If our arm moves “on its own,” this is troubling. If we have seventeen personalities within us, each not communicating well with the other, it is a mental illness. (As one newspaper article reports the “solution” to Overhill’s problem: “Baer and Karen agreed to heal her disorder by integrating the personalities.”[4] Emphasis mine.) Isn’t there a “me” in command of it all?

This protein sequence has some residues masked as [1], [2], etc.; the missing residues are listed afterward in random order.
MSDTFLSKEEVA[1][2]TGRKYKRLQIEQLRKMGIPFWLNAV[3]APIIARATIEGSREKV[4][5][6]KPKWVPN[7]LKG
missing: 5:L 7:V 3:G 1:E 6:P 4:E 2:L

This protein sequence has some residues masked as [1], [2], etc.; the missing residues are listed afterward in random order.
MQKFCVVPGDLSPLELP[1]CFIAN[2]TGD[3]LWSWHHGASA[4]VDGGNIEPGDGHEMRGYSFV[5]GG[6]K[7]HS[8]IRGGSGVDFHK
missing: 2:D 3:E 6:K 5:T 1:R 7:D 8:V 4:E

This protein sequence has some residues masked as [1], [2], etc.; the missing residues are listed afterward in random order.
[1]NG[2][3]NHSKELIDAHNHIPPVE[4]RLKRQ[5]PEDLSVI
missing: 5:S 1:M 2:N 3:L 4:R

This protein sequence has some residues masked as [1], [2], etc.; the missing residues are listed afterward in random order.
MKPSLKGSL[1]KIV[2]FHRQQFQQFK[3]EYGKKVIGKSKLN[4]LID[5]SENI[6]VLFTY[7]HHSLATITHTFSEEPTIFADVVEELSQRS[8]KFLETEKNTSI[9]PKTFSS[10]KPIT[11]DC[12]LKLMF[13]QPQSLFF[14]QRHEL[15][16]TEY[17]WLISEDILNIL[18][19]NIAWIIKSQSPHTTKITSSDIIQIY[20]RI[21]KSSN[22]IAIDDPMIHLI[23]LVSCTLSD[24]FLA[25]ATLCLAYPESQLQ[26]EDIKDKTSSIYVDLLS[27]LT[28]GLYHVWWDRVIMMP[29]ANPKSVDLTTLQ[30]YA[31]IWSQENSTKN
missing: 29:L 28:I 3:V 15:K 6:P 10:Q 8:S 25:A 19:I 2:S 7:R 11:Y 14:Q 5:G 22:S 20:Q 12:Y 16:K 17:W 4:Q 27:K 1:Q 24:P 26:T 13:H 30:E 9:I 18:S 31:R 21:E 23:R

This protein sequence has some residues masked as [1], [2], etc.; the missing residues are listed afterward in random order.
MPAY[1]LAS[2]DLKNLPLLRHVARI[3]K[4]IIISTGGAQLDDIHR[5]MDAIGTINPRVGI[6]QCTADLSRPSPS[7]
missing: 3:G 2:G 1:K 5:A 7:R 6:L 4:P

But it seems fairly evident that postmodernism, networked life, and even the expanding knowledge of physiology are taking us in a different direction, suggesting we are a conglomerate of systems that are highly interactive but often through competition among systems rather than harmonious coordination. This is my view of the human body, the human brain (and the *emergent “mind” of it), and cultures: they are fractured entities with a variety of autonomous systems (most unconscious to us as individuals, or, in the case of culture, unspoken and never critically examined behaviors, practices, and opinions) in messy interaction. *Emerging from this is a “me” or sorts. *Emerging from this are cultures in their reality: fluid, evolving loosely associated constellations of opinions and practices with no essential identity to be fully discovered or fully defined. Thus, if we want some comprehensive and open consideration of the complexity of culture, I believe we need to accept that it is not just one thing, it is many things all mashed together into a complicated experience of life. If we ask the question, “How much Buddhism is there now, really, among 20-year-olds living in Seoul Korea?” we do not need to worry as keenly about *pluralities (although I would venture that *mixtures remain a necessary consideration). But, that is not what we do. Instead we are contemplating the more complicated question: “For this person (*ToM, actually) in this situation, at this moment, what is the array of cultural contexts that bear down up and help information her thoughts, feelings, and actions? What matters and what doesn’t?” That question most certainly needs to embrace the notion of *pluralities, even if it makes our task considerably more difficult.